BACKGROUND: Oral etoposide is commonly used in palliative treatment of childhood and young adult cancer without robust evidence. We describe a national, unselected cohort of young people in England treated with oral etoposide using routinely collected, population-level data.
METHODS: Patients aged under 25 years at cancer diagnosis (1995-2017) with a treatment record of single-agent oral etoposide in the Systemic AntiCancer Dataset (SACT, 2012-2018) were identified, linked to national cancer registry data using NHS number and followed to 5 January 2019. Overall survival (OS) was estimated for all tumours combined and by tumour group. A Cox model was applied accounting for age, sex, tumour type, prior and subsequent chemotherapy.
RESULTS: Total 115 patients were identified during the study period. Mean age was 11.8 years at cancer diagnosis and 15.5 years at treatment with oral etoposide. Median OS was 5.5 months from the start of etoposide; 13 patients survived beyond 2 years. Survival was shortest in patients with osteosarcoma (median survival 3.6 months) and longest in CNS embryonal tumours (15.5 months). Across the cohort, a median of one cycle (range one to nine) of etoposide was delivered. OS correlated significantly with tumour type and prior chemotherapy, but not with other variables.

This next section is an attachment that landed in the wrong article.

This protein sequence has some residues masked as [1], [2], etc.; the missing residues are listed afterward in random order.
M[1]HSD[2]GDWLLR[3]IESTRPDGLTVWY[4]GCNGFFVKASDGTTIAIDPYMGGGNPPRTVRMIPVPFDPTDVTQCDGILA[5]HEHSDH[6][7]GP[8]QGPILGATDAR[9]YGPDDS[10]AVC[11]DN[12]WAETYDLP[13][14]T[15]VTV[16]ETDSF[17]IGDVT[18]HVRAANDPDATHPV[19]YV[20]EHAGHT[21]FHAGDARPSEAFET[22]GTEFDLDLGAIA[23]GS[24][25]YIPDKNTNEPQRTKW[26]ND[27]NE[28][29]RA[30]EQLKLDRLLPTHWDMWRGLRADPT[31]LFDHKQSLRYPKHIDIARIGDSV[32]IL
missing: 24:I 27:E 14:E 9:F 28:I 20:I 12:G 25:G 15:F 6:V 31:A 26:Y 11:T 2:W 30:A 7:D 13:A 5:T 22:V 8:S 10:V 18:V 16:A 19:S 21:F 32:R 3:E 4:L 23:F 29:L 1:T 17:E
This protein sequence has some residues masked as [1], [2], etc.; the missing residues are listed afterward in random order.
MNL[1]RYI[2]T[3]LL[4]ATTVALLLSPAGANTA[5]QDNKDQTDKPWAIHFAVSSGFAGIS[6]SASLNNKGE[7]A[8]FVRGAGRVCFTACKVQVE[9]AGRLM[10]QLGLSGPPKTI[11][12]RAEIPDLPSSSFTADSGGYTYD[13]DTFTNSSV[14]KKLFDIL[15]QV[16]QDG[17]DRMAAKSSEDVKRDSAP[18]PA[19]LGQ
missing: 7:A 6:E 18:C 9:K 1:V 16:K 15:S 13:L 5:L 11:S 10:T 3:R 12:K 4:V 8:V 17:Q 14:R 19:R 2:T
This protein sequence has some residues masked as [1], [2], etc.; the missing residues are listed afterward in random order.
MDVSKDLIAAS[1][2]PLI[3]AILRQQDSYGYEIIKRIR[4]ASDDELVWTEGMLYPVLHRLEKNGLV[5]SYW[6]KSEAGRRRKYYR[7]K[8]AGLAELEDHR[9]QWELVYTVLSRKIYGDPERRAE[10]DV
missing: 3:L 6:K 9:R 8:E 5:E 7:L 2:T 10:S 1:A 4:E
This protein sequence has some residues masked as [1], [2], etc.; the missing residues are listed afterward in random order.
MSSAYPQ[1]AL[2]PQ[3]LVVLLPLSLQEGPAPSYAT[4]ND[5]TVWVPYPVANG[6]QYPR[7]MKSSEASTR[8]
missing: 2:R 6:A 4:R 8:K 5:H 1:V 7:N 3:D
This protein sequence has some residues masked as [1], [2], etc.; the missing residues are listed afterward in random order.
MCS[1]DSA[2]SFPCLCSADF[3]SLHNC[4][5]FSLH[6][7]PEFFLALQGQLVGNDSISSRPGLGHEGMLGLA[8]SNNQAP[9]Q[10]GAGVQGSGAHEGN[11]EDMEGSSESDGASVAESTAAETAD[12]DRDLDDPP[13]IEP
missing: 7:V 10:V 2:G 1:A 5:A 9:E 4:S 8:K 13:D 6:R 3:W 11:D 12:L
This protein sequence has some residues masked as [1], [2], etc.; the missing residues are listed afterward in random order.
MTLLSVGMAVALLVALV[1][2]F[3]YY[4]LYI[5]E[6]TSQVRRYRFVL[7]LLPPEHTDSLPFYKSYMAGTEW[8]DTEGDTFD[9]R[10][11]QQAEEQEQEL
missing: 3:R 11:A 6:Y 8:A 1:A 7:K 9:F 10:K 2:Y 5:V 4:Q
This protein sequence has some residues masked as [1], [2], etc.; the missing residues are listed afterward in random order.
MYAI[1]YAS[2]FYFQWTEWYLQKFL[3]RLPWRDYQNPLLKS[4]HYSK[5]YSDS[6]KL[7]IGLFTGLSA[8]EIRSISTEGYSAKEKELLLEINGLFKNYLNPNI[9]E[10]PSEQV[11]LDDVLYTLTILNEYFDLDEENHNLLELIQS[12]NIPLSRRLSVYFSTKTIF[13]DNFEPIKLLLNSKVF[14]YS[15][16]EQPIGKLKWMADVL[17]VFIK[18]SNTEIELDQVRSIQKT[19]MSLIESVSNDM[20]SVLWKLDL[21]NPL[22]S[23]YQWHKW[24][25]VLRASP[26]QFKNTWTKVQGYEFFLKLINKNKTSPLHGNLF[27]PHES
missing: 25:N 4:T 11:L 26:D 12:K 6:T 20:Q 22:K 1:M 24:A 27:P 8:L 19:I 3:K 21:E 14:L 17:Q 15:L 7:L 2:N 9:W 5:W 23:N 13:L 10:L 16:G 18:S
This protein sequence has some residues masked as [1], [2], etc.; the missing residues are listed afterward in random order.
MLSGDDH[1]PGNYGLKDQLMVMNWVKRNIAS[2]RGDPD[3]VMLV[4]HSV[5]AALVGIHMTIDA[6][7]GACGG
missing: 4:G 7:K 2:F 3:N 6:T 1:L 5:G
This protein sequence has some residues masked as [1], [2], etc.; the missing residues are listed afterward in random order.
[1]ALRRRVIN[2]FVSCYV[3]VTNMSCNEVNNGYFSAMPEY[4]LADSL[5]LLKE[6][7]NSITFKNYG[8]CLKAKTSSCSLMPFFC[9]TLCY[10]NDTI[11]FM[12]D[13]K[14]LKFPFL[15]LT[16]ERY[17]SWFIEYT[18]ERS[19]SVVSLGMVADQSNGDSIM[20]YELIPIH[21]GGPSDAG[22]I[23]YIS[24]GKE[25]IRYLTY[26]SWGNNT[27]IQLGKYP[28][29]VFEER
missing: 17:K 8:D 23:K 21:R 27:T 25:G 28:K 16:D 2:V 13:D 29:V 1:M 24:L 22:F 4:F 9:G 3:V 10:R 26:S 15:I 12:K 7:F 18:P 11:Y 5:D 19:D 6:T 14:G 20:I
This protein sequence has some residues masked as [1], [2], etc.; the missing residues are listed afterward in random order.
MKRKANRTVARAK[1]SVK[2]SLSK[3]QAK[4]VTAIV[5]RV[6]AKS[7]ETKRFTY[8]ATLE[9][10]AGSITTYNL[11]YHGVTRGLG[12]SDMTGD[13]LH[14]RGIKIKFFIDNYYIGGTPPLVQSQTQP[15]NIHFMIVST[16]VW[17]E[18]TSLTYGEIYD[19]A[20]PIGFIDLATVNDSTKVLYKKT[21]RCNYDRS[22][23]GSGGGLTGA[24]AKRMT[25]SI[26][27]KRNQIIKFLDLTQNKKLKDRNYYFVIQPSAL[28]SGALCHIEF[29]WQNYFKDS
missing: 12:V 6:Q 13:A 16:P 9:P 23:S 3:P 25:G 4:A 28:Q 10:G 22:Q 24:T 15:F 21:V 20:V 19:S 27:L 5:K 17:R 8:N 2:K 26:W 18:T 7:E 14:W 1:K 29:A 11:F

CONCLUSIONS: This report is the largest series to date of oral etoposide use in childhood and young adult cancer. Most patients treated in this real world setting died quickly. Despite decades of use, there are still no robust data demonstrating a clear benefit of oral etoposide for survival.